The fifth and final regional Fed manufacturing survey results came in this morning from the tenth district, and like the Richmond and Dallas Fed results, the region’s manufacturing activity saw a significant acceleration in October. The Kansas City Fed’s Composite Index tied the April record high at 31 after rising 9 points month over month. That was the largest one-month uptick since August 2020. While expectations were slightly lower, the past several months’ readings have been less volatile hovering around record highs.
Feeding into the very strong composite index were historically high readings across almost every other category. All but two indices came in the 90th percentile or better and there were three indices—Number of Employees, Prices Paid, and Supplier Delivery Times—that hit record highs. For some of those categories, this month’s upper decile readings also mark a significant improvement from the prior month. For example, Production, Shipments, and New Orders were coming from readings in the 40th percentile range. Additionally, breadth was very strong this month with only two indices falling month over month: Backlog of Orders and Material Inventories. Expectations on the other hand saw weaker breadth in terms of month over month moves and less elevated readings relative to their historical ranges.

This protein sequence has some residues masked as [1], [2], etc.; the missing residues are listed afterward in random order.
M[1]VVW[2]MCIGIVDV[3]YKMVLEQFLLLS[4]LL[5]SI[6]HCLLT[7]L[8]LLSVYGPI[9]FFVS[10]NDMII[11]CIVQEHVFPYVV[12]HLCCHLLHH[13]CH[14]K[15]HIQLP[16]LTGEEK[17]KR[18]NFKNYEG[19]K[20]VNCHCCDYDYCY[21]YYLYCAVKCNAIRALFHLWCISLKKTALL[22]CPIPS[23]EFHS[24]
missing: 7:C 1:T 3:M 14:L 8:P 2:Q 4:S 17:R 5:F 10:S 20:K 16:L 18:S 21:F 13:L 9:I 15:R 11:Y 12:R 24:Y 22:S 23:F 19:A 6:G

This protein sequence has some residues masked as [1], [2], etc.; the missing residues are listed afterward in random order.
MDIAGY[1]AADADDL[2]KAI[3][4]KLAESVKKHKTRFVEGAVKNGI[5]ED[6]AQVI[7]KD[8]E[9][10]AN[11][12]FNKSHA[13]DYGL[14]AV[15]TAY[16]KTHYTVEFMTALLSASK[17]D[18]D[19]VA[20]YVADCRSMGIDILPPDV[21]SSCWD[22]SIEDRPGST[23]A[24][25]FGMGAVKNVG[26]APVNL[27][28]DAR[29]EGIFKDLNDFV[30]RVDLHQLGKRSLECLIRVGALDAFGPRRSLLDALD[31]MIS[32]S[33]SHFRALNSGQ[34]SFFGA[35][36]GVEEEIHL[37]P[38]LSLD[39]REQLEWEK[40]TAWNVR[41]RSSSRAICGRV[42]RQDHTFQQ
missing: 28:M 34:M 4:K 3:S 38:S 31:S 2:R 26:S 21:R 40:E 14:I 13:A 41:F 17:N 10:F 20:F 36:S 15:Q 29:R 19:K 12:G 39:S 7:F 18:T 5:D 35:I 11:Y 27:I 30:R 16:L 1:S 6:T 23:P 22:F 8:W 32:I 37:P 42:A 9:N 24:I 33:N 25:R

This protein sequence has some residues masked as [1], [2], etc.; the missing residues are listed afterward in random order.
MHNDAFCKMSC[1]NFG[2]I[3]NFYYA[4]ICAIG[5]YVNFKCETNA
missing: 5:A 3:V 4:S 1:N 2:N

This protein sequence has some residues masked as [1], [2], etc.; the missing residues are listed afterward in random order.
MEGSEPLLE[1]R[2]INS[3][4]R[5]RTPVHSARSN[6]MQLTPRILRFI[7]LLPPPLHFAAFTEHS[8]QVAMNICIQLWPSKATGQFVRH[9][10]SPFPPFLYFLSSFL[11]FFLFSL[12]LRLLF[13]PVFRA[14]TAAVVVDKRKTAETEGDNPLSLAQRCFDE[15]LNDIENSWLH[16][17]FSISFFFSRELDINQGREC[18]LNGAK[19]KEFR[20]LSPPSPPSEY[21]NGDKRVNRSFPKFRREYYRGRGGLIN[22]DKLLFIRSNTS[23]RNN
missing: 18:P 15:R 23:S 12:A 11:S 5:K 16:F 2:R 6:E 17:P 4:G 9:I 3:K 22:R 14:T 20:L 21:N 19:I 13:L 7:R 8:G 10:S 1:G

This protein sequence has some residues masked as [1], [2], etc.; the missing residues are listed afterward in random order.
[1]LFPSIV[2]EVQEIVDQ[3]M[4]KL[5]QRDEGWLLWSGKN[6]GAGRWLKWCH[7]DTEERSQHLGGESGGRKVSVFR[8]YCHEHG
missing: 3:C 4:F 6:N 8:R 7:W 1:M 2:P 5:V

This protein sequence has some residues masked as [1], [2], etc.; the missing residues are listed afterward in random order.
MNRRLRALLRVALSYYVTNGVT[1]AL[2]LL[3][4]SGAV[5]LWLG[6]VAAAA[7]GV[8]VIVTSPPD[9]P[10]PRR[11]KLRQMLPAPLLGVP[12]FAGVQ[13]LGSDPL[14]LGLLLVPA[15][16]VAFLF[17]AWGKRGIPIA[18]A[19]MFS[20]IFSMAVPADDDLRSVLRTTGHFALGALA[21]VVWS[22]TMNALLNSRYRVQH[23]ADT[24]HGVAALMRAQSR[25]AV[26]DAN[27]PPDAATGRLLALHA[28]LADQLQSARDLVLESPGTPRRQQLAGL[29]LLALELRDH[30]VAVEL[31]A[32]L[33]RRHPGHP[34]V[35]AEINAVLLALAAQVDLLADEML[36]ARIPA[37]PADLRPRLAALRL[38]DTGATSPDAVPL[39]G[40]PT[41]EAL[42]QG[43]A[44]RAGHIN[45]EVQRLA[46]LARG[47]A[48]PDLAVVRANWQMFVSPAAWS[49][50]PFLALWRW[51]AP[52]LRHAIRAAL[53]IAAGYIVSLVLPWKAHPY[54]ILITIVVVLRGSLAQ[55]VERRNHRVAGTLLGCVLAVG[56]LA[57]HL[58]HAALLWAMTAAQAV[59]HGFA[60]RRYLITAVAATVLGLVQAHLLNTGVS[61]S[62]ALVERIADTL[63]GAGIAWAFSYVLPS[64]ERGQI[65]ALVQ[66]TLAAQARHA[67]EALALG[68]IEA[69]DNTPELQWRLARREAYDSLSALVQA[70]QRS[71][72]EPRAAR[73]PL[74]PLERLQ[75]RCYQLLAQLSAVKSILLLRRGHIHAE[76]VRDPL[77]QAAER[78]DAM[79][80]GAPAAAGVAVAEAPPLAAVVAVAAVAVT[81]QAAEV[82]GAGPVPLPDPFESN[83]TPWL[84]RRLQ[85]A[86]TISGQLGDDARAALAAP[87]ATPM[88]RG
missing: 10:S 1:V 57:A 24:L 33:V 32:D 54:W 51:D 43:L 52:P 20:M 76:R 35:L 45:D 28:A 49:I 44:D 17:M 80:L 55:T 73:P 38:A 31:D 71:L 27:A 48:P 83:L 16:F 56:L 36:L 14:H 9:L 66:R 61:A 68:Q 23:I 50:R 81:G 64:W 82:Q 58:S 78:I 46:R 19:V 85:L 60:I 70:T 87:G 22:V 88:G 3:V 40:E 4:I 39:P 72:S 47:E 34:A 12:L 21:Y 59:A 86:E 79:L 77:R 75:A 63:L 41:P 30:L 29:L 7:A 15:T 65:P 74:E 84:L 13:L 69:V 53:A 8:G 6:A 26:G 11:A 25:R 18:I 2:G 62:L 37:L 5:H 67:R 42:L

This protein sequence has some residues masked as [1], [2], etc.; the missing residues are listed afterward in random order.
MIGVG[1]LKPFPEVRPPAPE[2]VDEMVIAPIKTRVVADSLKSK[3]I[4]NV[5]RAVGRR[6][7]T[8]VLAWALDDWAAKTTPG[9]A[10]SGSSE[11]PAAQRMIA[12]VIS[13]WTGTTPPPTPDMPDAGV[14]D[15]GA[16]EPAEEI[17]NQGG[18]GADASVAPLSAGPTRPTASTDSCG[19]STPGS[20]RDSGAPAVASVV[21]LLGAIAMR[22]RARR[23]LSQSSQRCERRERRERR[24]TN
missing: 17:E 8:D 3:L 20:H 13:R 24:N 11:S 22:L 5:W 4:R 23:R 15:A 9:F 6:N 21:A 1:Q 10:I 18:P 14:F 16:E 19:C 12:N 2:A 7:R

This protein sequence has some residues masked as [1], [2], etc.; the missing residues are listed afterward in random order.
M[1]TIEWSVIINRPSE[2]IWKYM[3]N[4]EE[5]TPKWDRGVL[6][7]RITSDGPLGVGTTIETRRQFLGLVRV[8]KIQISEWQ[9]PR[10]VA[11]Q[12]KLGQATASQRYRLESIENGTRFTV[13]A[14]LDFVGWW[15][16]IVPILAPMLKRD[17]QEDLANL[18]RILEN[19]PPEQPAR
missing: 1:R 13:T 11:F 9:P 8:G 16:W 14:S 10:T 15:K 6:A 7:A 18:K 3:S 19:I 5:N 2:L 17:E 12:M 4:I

As previously mentioned, the most improved area of the report was concerning demand. New Orders, Production, and Shipments all surged MoM with each one seeing double-digit gains. Whereas last month these three indices were somewhere in the 40th percentile range, this month there were in the upper decile of their historical range. Each of those indices experienced big declines last month, so the huge gains in October bring them back to levels last seen in July or August. While those are positives, expectations for Production and Shipments saw large declines ranking in the bottom 3.3% and 1.2% of month-over-month moves. Given current conditions for production and shipments moved significantly higher, firms were able to work off backlogs as that index fell 7 points to 23 which is the lowest reading since January.
That is not to say supply chains improved though. Delivery times surged yet again to set another record high for both current conditions and expectations. The MoM increase in expectations we would also note was the largest to date.
Additionally, Prices Paid continued to rise also hitting records for both current and future indices. While Prices Received were also higher, the indices for that category are off their peak from earlier this year.
The other record high reached this month was for Number of Employees. The index rose 13 points to 34, but potentially because positions are being met, expectations for hiring were weaker. That index continued to roll over falling to 40 in October. While lower, the current reading is still at historically strong levels. Although expectations for increasing hiring have been pulling back, Capital Expenditure expectations have continued to rise with that index tying the record high of 38 set back in September 2018. Click here to view Bespoke’s premium membership options.